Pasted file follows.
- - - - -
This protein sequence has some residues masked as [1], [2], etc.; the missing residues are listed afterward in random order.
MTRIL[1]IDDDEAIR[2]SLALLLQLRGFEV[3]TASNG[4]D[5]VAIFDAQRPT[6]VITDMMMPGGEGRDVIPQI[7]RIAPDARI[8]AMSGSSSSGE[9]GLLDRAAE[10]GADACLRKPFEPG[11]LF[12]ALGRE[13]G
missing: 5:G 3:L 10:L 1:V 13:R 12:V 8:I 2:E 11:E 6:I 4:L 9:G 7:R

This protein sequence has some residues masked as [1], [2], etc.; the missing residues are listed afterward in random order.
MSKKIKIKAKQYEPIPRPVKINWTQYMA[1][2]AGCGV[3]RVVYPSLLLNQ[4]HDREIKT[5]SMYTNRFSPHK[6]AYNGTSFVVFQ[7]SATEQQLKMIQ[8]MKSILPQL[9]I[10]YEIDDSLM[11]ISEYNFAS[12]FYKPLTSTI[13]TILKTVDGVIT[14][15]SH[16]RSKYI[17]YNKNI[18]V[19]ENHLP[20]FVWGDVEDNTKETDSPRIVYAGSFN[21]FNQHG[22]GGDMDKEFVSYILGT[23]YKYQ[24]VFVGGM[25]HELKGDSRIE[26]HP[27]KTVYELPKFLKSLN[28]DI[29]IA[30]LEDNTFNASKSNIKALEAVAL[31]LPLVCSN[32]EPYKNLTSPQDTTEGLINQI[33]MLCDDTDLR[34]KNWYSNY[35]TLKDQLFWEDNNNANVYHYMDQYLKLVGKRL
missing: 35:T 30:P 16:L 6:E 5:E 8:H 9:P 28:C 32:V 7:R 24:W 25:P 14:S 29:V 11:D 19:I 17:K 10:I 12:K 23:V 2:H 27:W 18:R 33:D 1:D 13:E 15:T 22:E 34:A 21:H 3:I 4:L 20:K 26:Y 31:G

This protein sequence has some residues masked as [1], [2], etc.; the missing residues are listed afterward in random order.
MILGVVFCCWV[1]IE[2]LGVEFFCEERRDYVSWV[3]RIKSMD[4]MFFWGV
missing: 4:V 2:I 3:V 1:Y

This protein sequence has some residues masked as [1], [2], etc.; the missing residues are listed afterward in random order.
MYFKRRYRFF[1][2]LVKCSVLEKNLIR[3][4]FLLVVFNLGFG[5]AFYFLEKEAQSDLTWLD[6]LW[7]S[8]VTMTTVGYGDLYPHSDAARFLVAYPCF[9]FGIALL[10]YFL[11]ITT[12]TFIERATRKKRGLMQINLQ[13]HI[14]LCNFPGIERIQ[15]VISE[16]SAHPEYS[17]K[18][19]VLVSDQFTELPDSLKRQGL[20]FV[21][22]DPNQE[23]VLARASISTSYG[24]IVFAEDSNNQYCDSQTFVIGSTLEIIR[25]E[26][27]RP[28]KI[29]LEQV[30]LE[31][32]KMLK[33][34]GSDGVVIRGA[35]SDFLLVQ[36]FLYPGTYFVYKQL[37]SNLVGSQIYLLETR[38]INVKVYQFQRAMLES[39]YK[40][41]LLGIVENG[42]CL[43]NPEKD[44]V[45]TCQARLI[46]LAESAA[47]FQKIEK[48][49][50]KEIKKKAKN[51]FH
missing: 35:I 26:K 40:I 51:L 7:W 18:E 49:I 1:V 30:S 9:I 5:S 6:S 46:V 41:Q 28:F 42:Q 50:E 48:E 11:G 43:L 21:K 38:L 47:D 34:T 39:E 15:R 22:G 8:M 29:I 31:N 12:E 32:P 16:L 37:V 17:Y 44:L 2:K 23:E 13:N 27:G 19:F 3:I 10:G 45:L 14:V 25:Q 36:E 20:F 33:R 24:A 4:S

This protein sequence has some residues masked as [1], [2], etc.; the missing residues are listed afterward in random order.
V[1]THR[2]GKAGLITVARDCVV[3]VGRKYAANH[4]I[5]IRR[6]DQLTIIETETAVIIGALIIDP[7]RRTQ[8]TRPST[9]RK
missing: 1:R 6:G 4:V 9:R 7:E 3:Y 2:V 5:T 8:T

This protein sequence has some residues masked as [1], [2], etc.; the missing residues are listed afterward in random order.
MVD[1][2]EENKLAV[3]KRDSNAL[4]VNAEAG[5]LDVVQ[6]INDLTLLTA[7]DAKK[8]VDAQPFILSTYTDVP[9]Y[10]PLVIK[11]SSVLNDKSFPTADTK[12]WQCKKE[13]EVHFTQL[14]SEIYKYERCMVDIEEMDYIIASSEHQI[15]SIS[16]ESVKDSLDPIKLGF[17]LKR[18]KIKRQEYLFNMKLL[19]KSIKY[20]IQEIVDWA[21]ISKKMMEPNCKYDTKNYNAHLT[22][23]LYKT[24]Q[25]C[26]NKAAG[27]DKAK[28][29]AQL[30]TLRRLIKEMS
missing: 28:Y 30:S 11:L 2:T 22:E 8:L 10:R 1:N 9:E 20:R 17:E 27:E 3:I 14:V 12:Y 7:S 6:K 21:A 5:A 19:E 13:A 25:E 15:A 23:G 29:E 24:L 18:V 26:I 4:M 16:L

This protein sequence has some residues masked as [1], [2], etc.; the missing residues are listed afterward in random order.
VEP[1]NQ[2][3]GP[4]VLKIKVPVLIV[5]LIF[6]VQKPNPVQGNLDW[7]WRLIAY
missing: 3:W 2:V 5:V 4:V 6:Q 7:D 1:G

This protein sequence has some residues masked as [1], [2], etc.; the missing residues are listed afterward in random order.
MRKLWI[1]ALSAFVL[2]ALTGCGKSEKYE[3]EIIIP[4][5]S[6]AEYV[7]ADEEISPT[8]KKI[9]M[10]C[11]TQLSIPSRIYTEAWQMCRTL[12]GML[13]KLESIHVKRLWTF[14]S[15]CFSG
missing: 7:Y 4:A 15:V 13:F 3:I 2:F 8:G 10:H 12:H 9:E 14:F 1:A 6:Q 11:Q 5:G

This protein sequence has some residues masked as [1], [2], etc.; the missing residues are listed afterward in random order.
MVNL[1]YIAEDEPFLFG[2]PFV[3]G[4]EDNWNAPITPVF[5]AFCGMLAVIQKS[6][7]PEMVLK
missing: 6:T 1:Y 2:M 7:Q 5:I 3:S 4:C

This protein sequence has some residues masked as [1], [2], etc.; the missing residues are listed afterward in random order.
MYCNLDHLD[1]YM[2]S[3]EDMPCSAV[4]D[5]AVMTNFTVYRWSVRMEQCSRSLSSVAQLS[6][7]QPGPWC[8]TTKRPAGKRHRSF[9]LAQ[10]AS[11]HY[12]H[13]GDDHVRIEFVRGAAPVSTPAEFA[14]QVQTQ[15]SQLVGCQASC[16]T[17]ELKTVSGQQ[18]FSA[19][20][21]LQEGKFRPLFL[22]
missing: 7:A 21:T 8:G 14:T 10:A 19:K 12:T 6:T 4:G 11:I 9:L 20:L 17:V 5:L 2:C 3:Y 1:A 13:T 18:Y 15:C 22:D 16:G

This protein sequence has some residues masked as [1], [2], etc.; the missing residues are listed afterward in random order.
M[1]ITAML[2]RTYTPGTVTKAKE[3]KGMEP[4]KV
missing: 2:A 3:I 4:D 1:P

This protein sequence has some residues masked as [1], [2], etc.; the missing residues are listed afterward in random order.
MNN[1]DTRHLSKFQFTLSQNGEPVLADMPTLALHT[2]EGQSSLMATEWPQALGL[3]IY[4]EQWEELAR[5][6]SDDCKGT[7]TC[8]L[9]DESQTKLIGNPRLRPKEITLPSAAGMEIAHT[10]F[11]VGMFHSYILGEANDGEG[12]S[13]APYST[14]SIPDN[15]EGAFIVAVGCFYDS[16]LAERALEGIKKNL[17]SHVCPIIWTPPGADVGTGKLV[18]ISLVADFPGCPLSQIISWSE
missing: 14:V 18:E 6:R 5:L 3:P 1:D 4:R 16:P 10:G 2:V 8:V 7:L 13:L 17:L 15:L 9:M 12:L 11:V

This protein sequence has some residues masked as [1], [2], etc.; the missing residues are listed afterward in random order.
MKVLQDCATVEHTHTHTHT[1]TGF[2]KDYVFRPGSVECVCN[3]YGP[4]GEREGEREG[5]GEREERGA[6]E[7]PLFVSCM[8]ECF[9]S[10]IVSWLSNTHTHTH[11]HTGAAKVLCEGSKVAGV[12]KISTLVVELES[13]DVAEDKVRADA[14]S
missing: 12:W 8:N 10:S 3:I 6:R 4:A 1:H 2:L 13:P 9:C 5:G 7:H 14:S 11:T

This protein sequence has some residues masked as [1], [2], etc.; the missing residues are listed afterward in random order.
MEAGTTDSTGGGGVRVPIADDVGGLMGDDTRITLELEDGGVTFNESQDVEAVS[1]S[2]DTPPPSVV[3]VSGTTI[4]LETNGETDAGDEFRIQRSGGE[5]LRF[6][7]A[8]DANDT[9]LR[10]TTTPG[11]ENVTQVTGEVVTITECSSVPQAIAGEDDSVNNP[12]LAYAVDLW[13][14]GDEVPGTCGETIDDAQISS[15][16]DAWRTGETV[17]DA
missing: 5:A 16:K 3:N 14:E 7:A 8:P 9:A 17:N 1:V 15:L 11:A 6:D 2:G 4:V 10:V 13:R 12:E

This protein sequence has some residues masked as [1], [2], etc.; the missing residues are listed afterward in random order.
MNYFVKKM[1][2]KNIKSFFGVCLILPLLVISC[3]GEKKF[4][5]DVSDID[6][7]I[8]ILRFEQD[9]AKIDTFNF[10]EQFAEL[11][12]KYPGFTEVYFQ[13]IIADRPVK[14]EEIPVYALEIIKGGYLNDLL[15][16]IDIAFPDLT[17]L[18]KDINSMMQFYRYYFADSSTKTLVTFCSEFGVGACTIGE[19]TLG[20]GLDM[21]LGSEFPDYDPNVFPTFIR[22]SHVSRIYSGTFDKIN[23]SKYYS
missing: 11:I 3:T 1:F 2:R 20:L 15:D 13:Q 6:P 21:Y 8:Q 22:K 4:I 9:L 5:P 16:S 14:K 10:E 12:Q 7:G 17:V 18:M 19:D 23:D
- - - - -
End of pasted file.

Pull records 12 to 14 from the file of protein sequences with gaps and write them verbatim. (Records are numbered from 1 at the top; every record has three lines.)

This protein sequence has some residues masked as [1], [2], etc.; the missing residues are listed afterward in random order.
MNN[1]DTRHLSKFQFTLSQNGEPVLADMPTLALHT[2]EGQSSLMATEWPQALGL[3]IY[4]EQWEELAR[5][6]SDDCKGT[7]TC[8]L[9]DESQTKLIGNPRLRPKEITLPSAAGMEIAHT[10]F[11]VGMFHSYILGEANDGEG[12]S[13]APYST[14]SIPDN[15]EGAFIVAVGCFYDS[16]LAERALEGIKKNL[17]SHVCPIIWTPPGADVGTGKLV[18]ISLVADFPGCPLSQIISWSE
missing: 14:V 18:E 6:R 5:L 3:P 1:D 4:R 16:P 10:G 2:V 8:V 7:L 13:L 17:L 15:L 9:M 12:L 11:V

This protein sequence has some residues masked as [1], [2], etc.; the missing residues are listed afterward in random order.
MKVLQDCATVEHTHTHTHT[1]TGF[2]KDYVFRPGSVECVCN[3]YGP[4]GEREGEREG[5]GEREERGA[6]E[7]PLFVSCM[8]ECF[9]S[10]IVSWLSNTHTHTH[11]HTGAAKVLCEGSKVAGV[12]KISTLVVELES[13]DVAEDKVRADA[14]S
missing: 12:W 8:N 10:S 3:I 6:R 4:A 1:H 2:L 13:P 9:C 5:G 7:H 14:S 11:T

This protein sequence has some residues masked as [1], [2], etc.; the missing residues are listed afterward in random order.
MEAGTTDSTGGGGVRVPIADDVGGLMGDDTRITLELEDGGVTFNESQDVEAVS[1]S[2]DTPPPSVV[3]VSGTTI[4]LETNGETDAGDEFRIQRSGGE[5]LRF[6][7]A[8]DANDT[9]LR[10]TTTPG[11]ENVTQVTGEVVTITECSSVPQAIAGEDDSVNNP[12]LAYAVDLW[13][14]GDEVPGTCGETIDDAQISS[15][16]DAWRTGETV[17]DA
missing: 5:A 16:K 3:N 14:E 7:A 8:P 9:A 17:N 1:V 15:L 11:A 6:D 2:G 4:V 10:V 13:R 12:E